Patients who underwent neurosurgery at a New Hampshire hospital may have been exposed to a rare, fatal brain disease because the surgery equipment that was used was infected. The eight patients who were potentially exposed to the disease at Catholic Medical Center have been notified.
Officials say it’s possible that the surgical instruments were initially contaminated when they were used on a patient that had symptoms of Creutzfeldt-Jakob disease. Patients in five other states may have also have been exposed to the disease. Creutzfeldt-Jakob is similar, but not related, to "mad cow" disease.
The equipment was rented from Minneapolis-based Medtronic. Apparently standard methods for sterilizing surgical equipment do not kill the tiny proteins, known as prions, which cause Creutzfeldt-Jakob.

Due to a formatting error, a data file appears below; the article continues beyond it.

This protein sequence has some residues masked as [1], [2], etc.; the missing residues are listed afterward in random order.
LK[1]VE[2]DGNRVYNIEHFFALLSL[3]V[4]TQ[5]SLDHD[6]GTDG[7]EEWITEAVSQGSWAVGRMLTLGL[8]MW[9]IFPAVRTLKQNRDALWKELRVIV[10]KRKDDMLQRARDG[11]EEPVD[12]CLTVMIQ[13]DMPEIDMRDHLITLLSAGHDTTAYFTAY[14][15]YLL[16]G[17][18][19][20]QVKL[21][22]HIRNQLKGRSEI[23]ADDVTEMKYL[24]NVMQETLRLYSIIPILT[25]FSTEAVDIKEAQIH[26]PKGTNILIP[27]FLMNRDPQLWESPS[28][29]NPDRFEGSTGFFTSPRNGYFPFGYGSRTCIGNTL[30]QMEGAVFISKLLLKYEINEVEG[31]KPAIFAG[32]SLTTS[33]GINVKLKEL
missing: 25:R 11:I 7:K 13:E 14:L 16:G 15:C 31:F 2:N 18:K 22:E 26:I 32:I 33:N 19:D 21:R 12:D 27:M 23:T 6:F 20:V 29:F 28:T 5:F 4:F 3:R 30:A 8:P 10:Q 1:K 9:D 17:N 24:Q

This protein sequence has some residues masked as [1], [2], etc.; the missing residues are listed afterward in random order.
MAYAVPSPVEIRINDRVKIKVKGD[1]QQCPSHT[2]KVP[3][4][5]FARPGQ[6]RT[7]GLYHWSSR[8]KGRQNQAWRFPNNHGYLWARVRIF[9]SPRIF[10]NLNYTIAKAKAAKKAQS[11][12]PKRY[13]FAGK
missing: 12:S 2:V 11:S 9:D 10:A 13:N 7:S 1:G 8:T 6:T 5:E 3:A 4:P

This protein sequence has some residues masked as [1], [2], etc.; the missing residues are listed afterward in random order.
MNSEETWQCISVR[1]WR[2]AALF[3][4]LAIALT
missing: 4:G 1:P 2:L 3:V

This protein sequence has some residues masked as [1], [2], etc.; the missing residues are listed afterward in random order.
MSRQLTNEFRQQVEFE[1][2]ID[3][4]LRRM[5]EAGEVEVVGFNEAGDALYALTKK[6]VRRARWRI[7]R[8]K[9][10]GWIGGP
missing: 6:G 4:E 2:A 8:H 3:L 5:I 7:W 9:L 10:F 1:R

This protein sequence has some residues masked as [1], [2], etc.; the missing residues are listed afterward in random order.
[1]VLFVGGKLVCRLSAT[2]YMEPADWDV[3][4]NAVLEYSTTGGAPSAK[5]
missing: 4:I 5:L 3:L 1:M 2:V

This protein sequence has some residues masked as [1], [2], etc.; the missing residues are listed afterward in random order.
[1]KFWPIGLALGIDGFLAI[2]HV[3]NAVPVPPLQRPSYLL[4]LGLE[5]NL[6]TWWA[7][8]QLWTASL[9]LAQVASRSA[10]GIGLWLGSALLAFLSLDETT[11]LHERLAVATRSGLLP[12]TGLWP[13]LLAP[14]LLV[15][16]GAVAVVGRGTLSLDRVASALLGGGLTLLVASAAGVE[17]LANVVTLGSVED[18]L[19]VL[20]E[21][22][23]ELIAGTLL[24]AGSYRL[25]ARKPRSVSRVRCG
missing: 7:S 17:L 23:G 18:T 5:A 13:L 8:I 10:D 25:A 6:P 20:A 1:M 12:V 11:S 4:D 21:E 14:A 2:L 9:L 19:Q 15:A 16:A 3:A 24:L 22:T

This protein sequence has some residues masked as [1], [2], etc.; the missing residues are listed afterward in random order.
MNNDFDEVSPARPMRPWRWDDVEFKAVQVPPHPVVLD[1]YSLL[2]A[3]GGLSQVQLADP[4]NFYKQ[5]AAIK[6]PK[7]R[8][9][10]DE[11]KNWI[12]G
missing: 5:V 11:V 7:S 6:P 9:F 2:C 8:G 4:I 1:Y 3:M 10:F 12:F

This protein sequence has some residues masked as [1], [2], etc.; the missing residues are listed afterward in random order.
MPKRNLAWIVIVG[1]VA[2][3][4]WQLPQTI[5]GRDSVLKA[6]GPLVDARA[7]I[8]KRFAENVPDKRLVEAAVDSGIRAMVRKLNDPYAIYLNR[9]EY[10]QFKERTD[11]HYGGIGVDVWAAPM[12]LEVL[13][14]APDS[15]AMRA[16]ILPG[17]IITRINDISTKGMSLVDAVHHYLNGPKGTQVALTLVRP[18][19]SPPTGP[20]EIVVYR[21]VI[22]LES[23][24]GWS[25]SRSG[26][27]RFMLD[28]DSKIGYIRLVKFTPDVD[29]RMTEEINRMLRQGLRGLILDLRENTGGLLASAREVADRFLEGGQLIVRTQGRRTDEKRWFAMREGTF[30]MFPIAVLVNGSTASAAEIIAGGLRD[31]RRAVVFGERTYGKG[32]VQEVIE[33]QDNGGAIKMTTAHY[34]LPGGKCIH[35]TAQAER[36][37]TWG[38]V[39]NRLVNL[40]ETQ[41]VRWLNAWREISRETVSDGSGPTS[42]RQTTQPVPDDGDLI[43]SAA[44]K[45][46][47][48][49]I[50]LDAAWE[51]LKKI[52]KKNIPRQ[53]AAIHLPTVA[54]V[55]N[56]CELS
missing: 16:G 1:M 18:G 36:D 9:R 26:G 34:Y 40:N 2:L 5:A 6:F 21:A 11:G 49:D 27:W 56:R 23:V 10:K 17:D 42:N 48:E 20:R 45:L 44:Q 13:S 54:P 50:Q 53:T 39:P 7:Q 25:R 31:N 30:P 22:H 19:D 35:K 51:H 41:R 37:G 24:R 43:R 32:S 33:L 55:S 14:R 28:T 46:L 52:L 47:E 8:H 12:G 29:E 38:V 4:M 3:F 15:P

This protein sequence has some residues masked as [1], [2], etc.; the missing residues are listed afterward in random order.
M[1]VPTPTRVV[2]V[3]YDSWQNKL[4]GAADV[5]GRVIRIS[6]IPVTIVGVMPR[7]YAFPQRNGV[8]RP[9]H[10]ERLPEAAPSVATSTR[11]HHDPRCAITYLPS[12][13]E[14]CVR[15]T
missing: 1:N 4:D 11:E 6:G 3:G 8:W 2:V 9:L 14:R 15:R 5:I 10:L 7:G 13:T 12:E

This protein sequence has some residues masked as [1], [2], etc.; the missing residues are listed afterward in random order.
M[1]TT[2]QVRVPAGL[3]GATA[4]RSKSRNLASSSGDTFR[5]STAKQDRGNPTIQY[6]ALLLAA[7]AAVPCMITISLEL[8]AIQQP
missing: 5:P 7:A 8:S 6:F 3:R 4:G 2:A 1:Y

Health officials stress that the risk to the patients who may have been exposed is low.
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“But after extensive expert discussion, we could not conclude that there was no risk, so we are taking the step of notifying the patients and providing them with as much information as we can,” said Dr. José Montero, the director of public health at the New Hampshire Department of Health and Human Services. “Our sympathies are with all of the patients and their families, as this may be a confusing and difficult situation.”
Once infected, symptoms might not appear for several decades, Boston.com reported.
“Once symptoms appear the average time to death is about four months,” said Dr. Joseph Pepe, Catholic Medical Center’s chief executive. “There is no treatment, there is no cure.”
About one in a million people worldwide are infected with Creutzfeldt-Jakob. About 200 people in the United States are diagnosed each year.